The Net effect

Open your e-mail inbox any day of the week and you'll find half a dozen messages trying to sell you something. Most often it's a product, but sometimes it's an idea - an antiwar pitch, a soothing speech from a life-style guru, a political diatribe.

The Internet, after all, was also supposed to sell democracy.

As Ronald Reagan once predicted, "The Goliath of totalitarianism will be brought down by the David of the microchip."

But a new book suggests that this early euphoria about electronically liberating the world is being tempered in practice. "Open Networks, Closed Regimes," by Shanthi Kalathil and Taylor Boas, looks at eight regimes from Cuba to China to Saudi Arabia and finds the Internet's presence alone isn't enough to chip away at authoritarian rule. In fact, if carefully managed, it can reinforce those in power.

In socially conservative Saudi Arabia, for instance, the ruling royals delayed introduction of the Internet until sophisticated, Western-developed censorship software could be used to keep the West at bay. The government then solicited the public's help in selecting sites to be banned - 500 suggestions pour in a day, along with 100 proposals for sites to unblock.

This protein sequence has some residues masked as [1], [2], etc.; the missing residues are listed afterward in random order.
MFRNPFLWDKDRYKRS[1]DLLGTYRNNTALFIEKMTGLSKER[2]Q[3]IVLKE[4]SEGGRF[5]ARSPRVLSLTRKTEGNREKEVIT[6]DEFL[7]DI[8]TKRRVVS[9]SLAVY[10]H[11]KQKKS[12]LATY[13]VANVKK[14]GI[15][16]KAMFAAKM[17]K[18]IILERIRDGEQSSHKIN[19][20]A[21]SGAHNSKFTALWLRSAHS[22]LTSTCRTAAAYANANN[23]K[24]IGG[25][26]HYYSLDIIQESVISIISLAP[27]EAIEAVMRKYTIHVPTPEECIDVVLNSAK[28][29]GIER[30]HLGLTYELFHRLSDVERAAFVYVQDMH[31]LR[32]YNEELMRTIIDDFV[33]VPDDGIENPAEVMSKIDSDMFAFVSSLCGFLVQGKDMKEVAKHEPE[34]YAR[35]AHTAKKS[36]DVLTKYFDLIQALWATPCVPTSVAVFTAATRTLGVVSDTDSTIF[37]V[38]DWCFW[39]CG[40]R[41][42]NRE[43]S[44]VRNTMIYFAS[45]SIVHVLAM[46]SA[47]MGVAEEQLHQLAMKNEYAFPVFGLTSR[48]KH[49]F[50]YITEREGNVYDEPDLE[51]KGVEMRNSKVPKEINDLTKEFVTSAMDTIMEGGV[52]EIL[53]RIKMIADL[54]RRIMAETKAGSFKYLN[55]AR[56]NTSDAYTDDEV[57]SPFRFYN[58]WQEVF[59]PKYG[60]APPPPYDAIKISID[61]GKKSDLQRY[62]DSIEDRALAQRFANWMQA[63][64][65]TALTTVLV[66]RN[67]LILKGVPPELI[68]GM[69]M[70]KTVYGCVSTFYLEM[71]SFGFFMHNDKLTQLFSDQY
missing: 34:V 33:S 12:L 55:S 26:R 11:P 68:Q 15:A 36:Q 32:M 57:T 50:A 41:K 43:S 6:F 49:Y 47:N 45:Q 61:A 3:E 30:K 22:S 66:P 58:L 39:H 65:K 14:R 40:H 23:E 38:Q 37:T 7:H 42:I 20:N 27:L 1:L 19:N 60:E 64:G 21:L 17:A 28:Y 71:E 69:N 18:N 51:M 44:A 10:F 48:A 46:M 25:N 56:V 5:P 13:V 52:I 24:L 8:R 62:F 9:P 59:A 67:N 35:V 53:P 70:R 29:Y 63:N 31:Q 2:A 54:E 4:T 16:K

And by using the Internet to trim bureaucracy and deliver services, the ruling elite enhances its perceived legitimacy, the writers say.

At the same time, Islamic fundamentalists have found a fluid forum in which to spread their ideas, which poses a more delicate censoring exercise for the Saudis.

Dictatorships have always kept tight control on the media, the writers point out. Now, they're managing the Internet to add sophistication to their propaganda.

The Net effect, it seems, is a work in progress.

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